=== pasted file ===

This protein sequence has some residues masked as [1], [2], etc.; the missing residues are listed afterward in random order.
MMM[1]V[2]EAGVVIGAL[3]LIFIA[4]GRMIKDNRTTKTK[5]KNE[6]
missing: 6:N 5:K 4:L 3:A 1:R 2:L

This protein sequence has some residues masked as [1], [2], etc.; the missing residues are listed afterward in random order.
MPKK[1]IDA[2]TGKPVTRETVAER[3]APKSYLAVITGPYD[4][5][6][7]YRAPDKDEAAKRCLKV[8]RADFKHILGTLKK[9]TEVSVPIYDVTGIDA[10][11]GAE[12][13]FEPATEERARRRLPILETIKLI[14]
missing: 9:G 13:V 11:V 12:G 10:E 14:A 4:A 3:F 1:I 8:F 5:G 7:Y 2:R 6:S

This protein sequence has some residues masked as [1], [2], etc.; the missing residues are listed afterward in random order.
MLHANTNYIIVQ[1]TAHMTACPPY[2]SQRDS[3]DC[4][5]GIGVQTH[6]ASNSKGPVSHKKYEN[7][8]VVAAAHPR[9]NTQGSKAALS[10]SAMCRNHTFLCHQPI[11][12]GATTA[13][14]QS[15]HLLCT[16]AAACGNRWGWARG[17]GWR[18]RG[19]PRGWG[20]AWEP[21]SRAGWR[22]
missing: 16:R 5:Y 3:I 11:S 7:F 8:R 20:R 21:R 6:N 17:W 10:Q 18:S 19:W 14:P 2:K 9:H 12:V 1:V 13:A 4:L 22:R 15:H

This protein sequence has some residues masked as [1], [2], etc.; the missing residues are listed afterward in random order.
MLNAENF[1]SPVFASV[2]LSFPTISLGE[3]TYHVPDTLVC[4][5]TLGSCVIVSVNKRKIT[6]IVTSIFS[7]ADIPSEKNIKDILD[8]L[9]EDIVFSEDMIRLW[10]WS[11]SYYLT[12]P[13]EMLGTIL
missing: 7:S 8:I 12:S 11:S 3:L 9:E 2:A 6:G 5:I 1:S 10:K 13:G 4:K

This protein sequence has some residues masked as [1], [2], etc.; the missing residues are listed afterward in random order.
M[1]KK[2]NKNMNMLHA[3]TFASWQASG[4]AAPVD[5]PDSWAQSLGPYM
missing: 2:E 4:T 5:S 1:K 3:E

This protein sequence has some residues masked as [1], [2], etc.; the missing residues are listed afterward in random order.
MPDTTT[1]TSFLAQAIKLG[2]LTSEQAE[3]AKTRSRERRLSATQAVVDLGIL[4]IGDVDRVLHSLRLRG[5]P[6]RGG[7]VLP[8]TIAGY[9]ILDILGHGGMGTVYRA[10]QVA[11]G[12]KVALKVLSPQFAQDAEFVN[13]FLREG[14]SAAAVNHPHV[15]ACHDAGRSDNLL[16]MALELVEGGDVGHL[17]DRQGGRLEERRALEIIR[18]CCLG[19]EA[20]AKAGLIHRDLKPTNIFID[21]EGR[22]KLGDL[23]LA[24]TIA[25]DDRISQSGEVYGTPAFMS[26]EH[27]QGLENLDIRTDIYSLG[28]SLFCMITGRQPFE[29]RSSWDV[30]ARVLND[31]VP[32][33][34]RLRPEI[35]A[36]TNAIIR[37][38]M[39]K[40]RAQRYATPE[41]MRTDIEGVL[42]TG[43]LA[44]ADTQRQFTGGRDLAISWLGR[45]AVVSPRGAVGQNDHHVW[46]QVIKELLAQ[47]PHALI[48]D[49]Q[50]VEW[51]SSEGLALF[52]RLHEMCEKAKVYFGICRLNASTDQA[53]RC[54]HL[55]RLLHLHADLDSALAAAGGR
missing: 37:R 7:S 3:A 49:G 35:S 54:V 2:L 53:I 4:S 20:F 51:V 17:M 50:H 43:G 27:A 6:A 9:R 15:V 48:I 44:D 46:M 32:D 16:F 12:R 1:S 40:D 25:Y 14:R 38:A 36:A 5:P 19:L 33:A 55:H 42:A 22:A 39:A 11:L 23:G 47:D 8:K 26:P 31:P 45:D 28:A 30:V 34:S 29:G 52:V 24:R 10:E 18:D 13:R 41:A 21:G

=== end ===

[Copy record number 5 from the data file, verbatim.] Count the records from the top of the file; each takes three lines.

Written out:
This protein sequence has some residues masked as [1], [2], etc.; the missing residues are listed afterward in random order.
M[1]KK[2]NKNMNMLHA[3]TFASWQASG[4]AAPVD[5]PDSWAQSLGPYM
missing: 2:E 4:T 5:S 1:K 3:E